A barrel of laughs

By Charlie Bourne

People always need a good laugh. For 25 years, the Leicester Comedy Festival has provided much more than that. To learn more about what goes on away from the stage spotlight, Charlie Bourne spoke to Founder and Director Geoff Rowe.

Geoff with Harry Hill
Geoff Rowe squaring off with Harry Hill before their Q+A interview

From its humble beginnings starting out as a university project, the festival has evolved into a platform for aspiring comedians to be heard, a multi-million-pound boost to the city’s economy and one of Leicester’s biggest entertainment attractions.

This year’s festival held big names in honour of its 25th birthday, such as recent ‘I’m a Celebrity’ contestant Shappi Khorsandi, Sara Pascoe, Harry Hill and internet sensation Jonathon Pie.

Attracting household performers is essential for the festival, and takes a combined effort by venues, promoters and the festival itself to get right.

Geoff said: “A lot of people think as a central organisation we book all the shows and do all the promotion.

“But I think one of the great things about the festival is we don’t directly promote most of the events.

“We work really collaboratively with all of our venues like The Curve, De Montfort Hall and Loughborough town hall that are more likely to attract big names.

“We have an ongoing dialogue with them to say okay well, Katherine Ryan is touring a show could you try and get her in the festival.

“The other way we do it is through what we call our special events so the Q&A with Harry Hill and Sara Pascoe we did this year, the Gala Preview show we did in January.

“They are our promotions and we produce them directly, so we work to get headline acts to come to the festival every year.”

Geoff rowe with Sara Pascoe
Geoff pictured interviewing Sara Pascoe

While the big crowds are often drawn to the headline acts, in the past, the festival has offered more intimate viewings where comics share new material that has often never been heard elsewhere.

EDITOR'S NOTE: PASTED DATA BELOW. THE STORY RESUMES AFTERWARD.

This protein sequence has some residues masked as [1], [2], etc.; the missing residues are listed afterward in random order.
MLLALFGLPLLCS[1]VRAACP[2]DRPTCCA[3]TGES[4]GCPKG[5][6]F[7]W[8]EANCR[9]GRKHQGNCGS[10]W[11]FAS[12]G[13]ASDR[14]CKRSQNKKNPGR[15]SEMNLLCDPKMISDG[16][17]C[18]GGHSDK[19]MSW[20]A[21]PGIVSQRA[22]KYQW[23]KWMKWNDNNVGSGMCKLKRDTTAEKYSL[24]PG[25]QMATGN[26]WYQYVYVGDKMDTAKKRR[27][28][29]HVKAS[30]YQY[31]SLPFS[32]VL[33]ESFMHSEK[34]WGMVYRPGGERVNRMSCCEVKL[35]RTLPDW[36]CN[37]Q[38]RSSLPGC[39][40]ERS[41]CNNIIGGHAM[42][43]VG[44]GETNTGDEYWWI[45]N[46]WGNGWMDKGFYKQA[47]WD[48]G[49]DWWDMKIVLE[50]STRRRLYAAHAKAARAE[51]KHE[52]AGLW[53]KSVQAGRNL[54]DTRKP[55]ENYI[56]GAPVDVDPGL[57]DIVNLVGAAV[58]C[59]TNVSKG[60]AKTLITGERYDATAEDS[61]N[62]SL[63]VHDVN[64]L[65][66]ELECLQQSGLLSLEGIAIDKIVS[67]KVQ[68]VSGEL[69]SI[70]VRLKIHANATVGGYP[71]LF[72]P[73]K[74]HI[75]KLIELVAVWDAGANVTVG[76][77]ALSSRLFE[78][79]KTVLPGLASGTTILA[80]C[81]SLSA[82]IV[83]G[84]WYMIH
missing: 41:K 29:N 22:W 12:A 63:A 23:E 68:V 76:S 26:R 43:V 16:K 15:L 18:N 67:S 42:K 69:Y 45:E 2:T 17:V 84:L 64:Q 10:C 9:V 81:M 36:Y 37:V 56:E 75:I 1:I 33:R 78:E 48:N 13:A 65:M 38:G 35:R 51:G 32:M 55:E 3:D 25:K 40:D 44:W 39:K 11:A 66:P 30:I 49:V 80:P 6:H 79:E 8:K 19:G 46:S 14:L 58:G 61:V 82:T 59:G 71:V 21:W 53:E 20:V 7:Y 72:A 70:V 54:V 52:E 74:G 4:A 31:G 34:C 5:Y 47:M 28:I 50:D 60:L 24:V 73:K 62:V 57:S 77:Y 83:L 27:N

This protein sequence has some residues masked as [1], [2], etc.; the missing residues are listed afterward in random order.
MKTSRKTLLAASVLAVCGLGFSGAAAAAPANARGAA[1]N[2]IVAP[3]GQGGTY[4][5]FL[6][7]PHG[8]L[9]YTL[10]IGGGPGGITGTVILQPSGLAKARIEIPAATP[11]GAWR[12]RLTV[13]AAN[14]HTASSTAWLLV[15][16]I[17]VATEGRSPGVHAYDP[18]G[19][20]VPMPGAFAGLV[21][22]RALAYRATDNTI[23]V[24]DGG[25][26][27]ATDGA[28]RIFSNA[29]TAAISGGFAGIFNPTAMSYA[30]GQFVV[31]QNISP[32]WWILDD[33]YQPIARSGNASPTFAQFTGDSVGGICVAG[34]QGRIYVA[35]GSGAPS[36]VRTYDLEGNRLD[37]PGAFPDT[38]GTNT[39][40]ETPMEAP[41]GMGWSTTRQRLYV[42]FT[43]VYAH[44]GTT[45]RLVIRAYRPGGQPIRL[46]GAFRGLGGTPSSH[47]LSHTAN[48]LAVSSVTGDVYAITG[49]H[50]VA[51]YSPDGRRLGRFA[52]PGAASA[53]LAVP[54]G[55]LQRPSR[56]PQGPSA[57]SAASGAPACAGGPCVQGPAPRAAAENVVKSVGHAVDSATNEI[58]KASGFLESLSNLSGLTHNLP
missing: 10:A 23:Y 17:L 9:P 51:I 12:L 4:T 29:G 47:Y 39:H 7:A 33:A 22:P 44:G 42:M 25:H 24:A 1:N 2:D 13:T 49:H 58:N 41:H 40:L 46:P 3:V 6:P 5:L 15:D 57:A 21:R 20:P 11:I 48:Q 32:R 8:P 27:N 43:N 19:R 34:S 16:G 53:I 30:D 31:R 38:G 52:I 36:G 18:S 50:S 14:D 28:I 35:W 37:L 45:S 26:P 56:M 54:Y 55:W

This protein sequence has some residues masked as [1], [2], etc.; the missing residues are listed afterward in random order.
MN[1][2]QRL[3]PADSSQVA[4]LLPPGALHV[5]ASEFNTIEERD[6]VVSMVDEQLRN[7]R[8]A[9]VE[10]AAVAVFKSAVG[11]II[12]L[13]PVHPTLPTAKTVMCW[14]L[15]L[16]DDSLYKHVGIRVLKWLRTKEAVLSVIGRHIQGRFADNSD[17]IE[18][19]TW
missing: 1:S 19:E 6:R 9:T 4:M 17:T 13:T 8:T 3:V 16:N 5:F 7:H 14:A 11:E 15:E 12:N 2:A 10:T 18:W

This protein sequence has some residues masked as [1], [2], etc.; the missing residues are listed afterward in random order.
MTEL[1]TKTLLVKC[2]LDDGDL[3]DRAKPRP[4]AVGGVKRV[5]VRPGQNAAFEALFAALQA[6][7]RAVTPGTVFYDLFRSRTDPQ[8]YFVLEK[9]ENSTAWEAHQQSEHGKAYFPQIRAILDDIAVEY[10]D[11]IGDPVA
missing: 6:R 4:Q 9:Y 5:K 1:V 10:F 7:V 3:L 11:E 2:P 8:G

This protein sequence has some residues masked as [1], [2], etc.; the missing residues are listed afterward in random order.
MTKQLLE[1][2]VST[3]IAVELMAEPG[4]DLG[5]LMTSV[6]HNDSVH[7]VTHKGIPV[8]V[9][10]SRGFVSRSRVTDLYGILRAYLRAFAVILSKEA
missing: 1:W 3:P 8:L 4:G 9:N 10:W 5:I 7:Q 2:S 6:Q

“Some acts do us favours almost by trying out new material in smaller venues.

“Sarah Millican has come and tried out new shows in venues that hold just 80 people and that creates and different kind of buzz and excitement.

“These things happen because we’ve run the festival for such a long time and now we have direct relationships with comedians, agencies and managers that help make it what is today.”

However, an immense part of the festival is dedicated to the next generation of comics just waiting for their chance to burst into the competitive comedy industry and with prestigious awards up for grabs, a comedian’s value can quickly rise.

Geoff said: “We’ve had numerous examples over the years of new comedians that have come and won some of our competitions like the Leicester Mercury comedian of the year for example

“They’ve gone on to become hugely successful and famous because people pay attention to those kind of things.”

Jason Manford, Romesh Ranganathan, Johnny Vegas and Josh Widdicombe are just a few of the past winners to the Leicester Mercury’s star-rising award, and this year’s winner Jack Gleadow was also a hit.

“Jack, I think is absolutely fabulous, I really enjoyed seeing him, he was absolutely brilliant.” Geoff said.

With that said, it’s the festival’s task to create a supportive atmosphere for them to thrive in.

“This year we did a new project called circuit breakers. Where we bought six new comedians to the festival and looked after them. We gave them hotels, covered their transport, gave them meals and introduced them to new people.

“That was a very supportive thing we did and I think the Leicester Comedy festival is a very supportive place for emerging comedians to come. When you go somewhere like Edinburgh, you’re often performing to industry people or others also waiting to perform in the same venue as you.

“I think with Leicester, generally speaking, your performing to members of the public who have decided to take a chance in some instances to see new and emerging comedians. In some respects, they get more genuine feedback from the audience as they want to be there.”

“So I think for comedians starting out it’s a good entry point too the comedy industry.”

If you thought the comedy festival was just all about stand up, you couldn’t be more wrong.

With outdoor comedy events like Dead Leicester, the quirky tours and the secret tours. As well as other events like the Ultimate Comedy Championships, there is a wide range of events running over the three-week period that everyone will enjoy.

“There is a big diversity of acts that help spread the festival further than it might do.

“This year we did an event in Leicester cathedral which attracted around 300 people who probably wouldn’t go to a stand up gig in a bar in town so it’s all about getting different sorts of people to come and enjoy the festival.” Geoff said.

Not long after the annual festival finished, dates for next year have already been set but before that commences on 6th February, there is still a lot to be done to ensure the festival returns for another year.

Geoff said: “The main priority is to keep it going, I want to keep the momentum we’ve gathered going, there are comedians that I would love to come to the festival and I wont give up on that.

“It’s important to get a good mix of events, to get big names in and find new talent, but the important thing right now is to keep it going.”


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